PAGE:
"Whatever happens, happens."
"Market failure" (depending on which economist you ask on which day) is when the market "fails" to provide the optimal outcome for society. It is NOT at its peak efficiency, NOT delivering the most utility to the people, NOT delivering its maximum goods and services, and therefore is failing the population.
This then gives rise to the call for (wait for it!) "government intervention."
You see, with this magic medicine called "government intervention" we can repair the market, making it efficient once again. So we lower interest rates here, jack up taxes there, perhaps regulate or deregulate an industry (again depending on which economist you ask and what time zone he's in), and POOF! All better.
Historical examples of market failure are:
The Bank Panic of 1907
The Great Depression
The Stagflation Days of the 70's
The Dotcom Bubble and
The Housing Bubble
Those gosh darn stubborn economies of those times just weren't behaving like they were supposed to damnit! And by gum, the federal government had to go in there and set things right either through inventing a central bank, or implementing the New Deal, price controls, massive expansionary fiscal policy, or good ole fashioned trillion dollar bailouts.
Immediately, leftists, socialists, internventionists, Keynesians, and other varied sorts of parasites are quick to point out the recovery that invariably ensued after these market failures. And if you were to dare ask "well, what if we just left the market alone" they all hold hands and sing in a cappella that old, standby classic tune "It Would Have Been Worse If We Did Nothing."
But while we can debate (impossibly) about whether or not intervention in these various financial crises accelerated recovery and remedied "market failure," I want to pose a different argument that is much less theoretical, much more logical, and simply one of definition. And that is calling into question if there can even be a thing called "market failure."
While true theoretical economists can debate about the technical definition of it, the operational definition of market failure, the one we have witnessed in the real world, has been one not of "a non-optimal use of resources," but rather "the government should prevent bad things."
FDR will blow billions (by today's standards trillions) on the New Deal.
Nixon will just simply institute "price controls!" See, all better now!
Bush will bail out the banks, while Obama will piss away thrice that amount on poor unproductive people.
But the problem in having the government "just prevent bad things" is that it is antithetical to a free market. The nanosecond the government intervenes the market is no longer a market, but a hybrid, that neither operates nor behaves as it normally would if it were completely void of government interference. Ergo, if the government is constantly intervening, we never get around to finding out if there is such a thing as market failure or that markets can, and will, inevitably heal themselves no matter how severe the "failure."
The real issue, however, is not whether governments should intervene to prevent "bad things from happening." It's an issue of pain avoidance and speed.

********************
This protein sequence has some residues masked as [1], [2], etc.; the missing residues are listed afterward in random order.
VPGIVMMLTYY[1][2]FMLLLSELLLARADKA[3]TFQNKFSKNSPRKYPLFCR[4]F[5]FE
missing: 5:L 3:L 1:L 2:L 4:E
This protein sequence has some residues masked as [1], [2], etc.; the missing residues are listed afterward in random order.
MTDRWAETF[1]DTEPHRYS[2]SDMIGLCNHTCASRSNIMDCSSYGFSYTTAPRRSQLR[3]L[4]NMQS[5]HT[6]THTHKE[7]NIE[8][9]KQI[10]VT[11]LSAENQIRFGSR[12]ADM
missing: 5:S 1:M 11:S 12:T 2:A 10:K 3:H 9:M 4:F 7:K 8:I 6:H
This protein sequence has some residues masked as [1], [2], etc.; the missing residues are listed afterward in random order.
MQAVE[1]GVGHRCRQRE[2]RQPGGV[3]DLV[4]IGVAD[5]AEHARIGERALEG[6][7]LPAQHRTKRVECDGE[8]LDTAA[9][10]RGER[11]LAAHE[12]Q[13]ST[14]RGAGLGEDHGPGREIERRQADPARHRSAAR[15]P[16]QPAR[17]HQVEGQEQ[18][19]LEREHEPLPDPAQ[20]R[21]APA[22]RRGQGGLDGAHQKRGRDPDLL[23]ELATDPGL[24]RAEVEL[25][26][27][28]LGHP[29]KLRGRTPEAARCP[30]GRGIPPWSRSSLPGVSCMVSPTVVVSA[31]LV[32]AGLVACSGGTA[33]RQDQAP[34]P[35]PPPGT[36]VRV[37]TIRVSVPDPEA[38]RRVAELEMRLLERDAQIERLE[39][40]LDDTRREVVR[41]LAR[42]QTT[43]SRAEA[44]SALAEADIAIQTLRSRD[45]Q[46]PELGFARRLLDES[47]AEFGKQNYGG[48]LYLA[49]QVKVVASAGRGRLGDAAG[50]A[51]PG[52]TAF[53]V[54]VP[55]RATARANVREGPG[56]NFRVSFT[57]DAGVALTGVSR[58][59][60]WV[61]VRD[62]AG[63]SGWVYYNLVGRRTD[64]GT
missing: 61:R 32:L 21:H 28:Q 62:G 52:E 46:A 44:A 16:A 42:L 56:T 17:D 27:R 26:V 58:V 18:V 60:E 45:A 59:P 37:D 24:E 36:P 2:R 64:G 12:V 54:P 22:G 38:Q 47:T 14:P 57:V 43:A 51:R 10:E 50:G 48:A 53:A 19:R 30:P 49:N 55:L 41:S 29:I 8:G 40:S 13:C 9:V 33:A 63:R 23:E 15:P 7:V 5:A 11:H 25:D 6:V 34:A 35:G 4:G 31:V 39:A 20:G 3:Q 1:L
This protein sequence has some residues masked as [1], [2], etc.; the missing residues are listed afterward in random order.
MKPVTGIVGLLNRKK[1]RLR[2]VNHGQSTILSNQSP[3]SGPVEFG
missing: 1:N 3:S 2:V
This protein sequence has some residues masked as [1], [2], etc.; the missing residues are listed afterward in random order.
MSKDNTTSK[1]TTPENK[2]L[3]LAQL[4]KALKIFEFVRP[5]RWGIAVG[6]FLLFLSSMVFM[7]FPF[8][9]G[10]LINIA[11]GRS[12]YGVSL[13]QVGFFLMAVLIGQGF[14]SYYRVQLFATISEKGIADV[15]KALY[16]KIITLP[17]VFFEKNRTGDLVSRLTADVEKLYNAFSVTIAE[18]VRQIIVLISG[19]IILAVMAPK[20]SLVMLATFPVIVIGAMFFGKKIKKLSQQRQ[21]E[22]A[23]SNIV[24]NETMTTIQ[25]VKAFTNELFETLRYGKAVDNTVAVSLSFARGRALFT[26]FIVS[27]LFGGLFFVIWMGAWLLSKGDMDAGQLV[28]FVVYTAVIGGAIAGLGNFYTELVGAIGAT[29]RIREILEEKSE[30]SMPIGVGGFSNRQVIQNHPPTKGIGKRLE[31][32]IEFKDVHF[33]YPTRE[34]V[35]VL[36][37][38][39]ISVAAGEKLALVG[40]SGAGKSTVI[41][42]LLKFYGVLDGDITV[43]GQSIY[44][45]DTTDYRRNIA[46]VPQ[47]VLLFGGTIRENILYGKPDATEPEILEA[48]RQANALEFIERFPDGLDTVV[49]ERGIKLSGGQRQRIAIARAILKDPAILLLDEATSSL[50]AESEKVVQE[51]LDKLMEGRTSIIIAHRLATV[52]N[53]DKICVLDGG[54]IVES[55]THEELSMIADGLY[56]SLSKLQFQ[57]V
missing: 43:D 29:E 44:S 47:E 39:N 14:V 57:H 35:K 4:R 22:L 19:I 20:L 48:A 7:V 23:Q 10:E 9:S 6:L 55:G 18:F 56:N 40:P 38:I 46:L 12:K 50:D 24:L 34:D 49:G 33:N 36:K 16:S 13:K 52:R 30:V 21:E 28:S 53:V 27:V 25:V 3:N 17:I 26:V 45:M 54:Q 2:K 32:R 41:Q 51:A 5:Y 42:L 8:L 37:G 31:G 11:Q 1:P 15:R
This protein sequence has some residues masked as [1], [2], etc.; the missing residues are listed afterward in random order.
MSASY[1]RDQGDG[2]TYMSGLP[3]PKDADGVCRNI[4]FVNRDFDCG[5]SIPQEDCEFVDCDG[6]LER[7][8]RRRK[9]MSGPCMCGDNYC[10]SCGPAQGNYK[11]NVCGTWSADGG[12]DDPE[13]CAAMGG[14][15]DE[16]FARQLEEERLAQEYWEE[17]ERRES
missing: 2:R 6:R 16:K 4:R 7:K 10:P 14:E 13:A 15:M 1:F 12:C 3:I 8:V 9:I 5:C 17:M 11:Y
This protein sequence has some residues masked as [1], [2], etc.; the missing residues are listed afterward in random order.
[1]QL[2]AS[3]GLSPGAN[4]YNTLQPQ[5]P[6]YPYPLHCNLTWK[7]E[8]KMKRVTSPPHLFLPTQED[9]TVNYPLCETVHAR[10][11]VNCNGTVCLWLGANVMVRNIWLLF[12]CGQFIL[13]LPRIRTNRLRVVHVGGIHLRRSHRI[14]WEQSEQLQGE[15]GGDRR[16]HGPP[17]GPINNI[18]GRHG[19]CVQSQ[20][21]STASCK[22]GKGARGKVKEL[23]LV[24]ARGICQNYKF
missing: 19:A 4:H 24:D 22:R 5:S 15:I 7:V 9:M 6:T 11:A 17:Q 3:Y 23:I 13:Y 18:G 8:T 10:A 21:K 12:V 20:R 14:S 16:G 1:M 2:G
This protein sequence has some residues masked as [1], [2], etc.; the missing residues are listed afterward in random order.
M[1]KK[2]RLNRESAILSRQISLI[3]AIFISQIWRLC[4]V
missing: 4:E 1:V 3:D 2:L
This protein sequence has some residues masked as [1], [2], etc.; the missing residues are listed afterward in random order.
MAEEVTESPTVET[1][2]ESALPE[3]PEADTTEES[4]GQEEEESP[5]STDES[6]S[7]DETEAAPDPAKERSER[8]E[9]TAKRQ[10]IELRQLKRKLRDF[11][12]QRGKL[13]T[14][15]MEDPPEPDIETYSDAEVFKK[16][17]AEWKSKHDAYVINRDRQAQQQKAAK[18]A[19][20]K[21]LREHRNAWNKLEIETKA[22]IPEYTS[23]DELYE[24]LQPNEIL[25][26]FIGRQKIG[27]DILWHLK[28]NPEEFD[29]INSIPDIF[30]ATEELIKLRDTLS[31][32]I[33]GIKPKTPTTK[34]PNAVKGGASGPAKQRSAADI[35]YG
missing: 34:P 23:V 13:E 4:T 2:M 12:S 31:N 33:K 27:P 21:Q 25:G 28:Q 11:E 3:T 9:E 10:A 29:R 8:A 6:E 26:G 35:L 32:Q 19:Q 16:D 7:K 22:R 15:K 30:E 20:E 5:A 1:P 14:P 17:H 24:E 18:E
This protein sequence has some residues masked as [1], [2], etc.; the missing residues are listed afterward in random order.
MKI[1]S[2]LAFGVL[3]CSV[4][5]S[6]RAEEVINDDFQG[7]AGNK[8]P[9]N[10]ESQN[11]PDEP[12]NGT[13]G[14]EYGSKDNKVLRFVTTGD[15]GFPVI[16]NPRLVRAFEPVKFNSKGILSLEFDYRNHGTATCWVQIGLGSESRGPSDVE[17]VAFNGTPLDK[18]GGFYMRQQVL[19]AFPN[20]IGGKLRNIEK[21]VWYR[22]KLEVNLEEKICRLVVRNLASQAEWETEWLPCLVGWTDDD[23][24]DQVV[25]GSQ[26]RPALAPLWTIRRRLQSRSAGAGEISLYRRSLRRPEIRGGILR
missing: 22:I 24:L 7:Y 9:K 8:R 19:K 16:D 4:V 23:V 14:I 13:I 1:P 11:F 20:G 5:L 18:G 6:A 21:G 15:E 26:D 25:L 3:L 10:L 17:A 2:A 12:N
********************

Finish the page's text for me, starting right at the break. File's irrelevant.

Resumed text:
Very much like slowly peeling versus rapidly ripping off the bandaid, most humans are cowards and fear the immense and immediate pain of the rip. Therefore they prefer "government intervention" in the form of taking the time to gently and meticulously peel the bandaid away. However, this only delays the inevitable, amortizing the pain over a much longer time period than had you just ripped the bandaid off. But in either case, the bandaid would have come off and you would have gone out to play as you normally would anyway.
Regardless, the exact same scenario played out with the Great Recession.
We COULD HAVE let markets work their magic. CRUSH the bankster scum that deserved to have their fortunes and careers destroyed. Let the banks fail teaching them a lesson they'd at least remember for a generation. Have the financial system go into disarray, and send the economy into a much deeper and harsher recession than we endured.
But prices would have dropped rapidly.
Assets would have become cheaper.
Labor much cheaper as well.
And soon it would be profitable once again to start ventures, business, companies anew, bringing about a quick end to the economic recession.
Instead (again, the cowards that we Americans have become) wanted to believe the lies and poppycock of an "intelligent affirmative action hire Harvard man" who assured us he would pull the bainaid off slowly, and gently, and if there was going to be any pain it would be those rat bastard rich people. And so, now 7 years later (of still-significant economic pain mind you) we are FINALLY getting back to (what can at best be charitably called) "normal" in terms of unemployment, jobs, economic growth, and income....A place we could have been at 6 years ago had we just bit the bullet.
The point is not one of whether Barack Obama's, FDR's, Bush's, Nixon's, or any other presidents' fiscal policies were correct. The point is that if left alone, the economy would have recovered just fine without government interference. Ergo, "market failure" does not really exist. But our fear of paying the full price for our economic sins, and our naivety to think politicians can some how "wash them away" does. And that, my fine young junior, deputy, aspiring, official, or otherwise economists, is the true definition of "market failure."